Crandall balled his fists at his sides, and then focused on uncurling his fingers one by one. He took a long, slow breath but it leapt out of his lungs, escaping like he knew he should do himself. Too many people in one small room – too many blood-thirsty monsters. Damn, fucking Fangs!
He sucked in another breath, faster than the first and tried to listen to the words being snapped around the room. Mike was pissed off. Ash kept his calm, pretentious air, but his voice squeaked out more like a girl than the pretty boy he tried to be. Max hadn’t said a word that Crandall had heard, since the last vampire entered the room.
Crandall’s gaze crawled towards the door. Rosie and Angelo still flanked it, but Rosie’s attention sharpened. Her eyes wide, she worshipped every move from the cranky older vampire that had dragged Ash into the room. Crandall tried to follow the conversation, but the blood pulsing and rushing in his ears drowned out most of the words. His fingernails dug into his palms as he clenched his fists tighter. Why did so many god damn Fangs need to be in one room for one stupid, fucking demand?
The door didn’t quite fit the frame. The gap at the bottom looked like a black void, as if the door held back more surprises that would put these paranormal beasts to shame. Twilight Zone episodes flitted through Crandall’s thoughts, from unfinished moments of time to watching one’s own death in the reflection of someone’s eyes. He shuddered and sucked in a breath. The air stuck in his lungs like molasses. With a sharp cough and a gasp, Crandall ran for the door.
Someone grabbed him. He struggled. Cursed. Swung a fist and then grabbed at his stake. He heard the wood hit the floor. His vision swam. His ears pounded. Throbbed. Blood rushed in every wrong direction.
“Let him go,” Ash said. Muffled. Distant. From far away. Maybe another room. Or another world. “Let him go…I’ll stay here until…but let him…some air.”
To the throbbing beat of the panic, the hands disappeared. The door disappeared. His pulse filled his ears. Somehow his feet found the exit. He rushed one way. Heard music. Voices. Cheering. Jackson blocked his path. Crandall spun. Ran. Not the dressing room. The emergency door. Opened. Slamming against the outer wall. Bouncing back. Sneakers slapping the pavement. Crisp, cool night enveloping. Tugging. Freeing the panic. Clearing his mind.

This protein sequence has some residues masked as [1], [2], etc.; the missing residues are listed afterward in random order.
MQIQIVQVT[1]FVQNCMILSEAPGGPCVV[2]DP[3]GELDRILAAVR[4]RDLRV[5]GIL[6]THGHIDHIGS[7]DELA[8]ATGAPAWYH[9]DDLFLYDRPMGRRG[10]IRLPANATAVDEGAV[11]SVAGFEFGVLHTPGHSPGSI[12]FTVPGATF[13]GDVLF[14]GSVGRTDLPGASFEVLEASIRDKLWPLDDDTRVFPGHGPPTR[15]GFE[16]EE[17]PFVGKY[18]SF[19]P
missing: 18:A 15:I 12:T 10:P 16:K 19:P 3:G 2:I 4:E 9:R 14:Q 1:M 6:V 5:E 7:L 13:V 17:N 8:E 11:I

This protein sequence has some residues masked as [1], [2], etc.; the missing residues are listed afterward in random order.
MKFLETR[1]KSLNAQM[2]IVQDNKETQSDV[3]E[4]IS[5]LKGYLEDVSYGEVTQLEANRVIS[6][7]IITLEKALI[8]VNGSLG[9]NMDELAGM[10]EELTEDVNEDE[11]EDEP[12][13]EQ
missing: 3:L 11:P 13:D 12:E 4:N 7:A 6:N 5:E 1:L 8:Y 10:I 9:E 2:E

Crandall stopped and leaned against a car in the dark side lot reserved for bands and employees of the club. As his racing heart quieted, he heard footsteps. He sucked in a deep breath and looked back the way he’d come. The shadow stopped and a Zippo flickered, lighting a cigarette and briefly illuminating Sidney’s tattooed head and watchful eyes.
“I don’t need a fucking babysitter,” Crandall said.
“After tonight, probably not.”
“What’s that supposed to mean?” Anger, as always, cured the anxiety and covered his embarrassment.
“If you guys agree to do this.” Sidney waved the hand holding the cigarette, dismissing the job, or his opinion of it. “You’ll have free reign in this territory. Angelo’s kin will be prohibited from attacking you. You’ll be considered a full time business partner with the same privileges as when you play here.”
“Yeah, that’s worked out so fucking well.”
“That incident had served to remind the rest that there will be no tolerance for harming you or your friends.”
“Sure,” Crandall spat the sour taste from his mouth. Panic tasted like morning breath after a bender of cheap beer and giggle weed. “Those sally punks playing now didn’t seem to get the message.”
Sidney took a deep drag before answering. “They were testing you. They won’t be prohibited from giving you shit. That would be impossible. You couldn’t do it either. But, they wouldn’t have harmed you. Not even Sunshine would.” Sidney moved forward, grinning. “Not many would stand toe-to-toe with him, and you don’t even have our strength to back you up. That was ballsy.”
“He’s an asshat.” Crandall turned his head, refusing to meet Sidney’s admiring gaze.
“Yes. He is.” Sidney leaned against the car, his sharp eyes casually scanning the surrounding area.
“We don’t have a choice in this. They’ll agree to whatever just to leave. I’m not fucking stupid, you know.”
“Not true. I’ve been in on some of the discussions since I’m responsible for your security. If you don’t agree, Judas in convinced you’ll do it by accident. It’s some kind of prophecy.” Sidney shrugged as if to say he didn’t believe in prophecy, but he bought the faith the older vampire put into the words.
“Accident?” Crandall laughed bitterly. “Like we’d pick a fight with him if we didn’t know his game.”
“Exactly. Besides, he wants to hurry it along.” Sidney dropped the cigarette and ground it beneath his boot. “Look, you can say no and I suppose he’ll try something else. If that’s what you want, then I’ll go tell them for you.”
“No,” Crandall said, but then fell silent neglecting to elaborate on what, exactly, he refused.
Up Next: Questioning of Secrets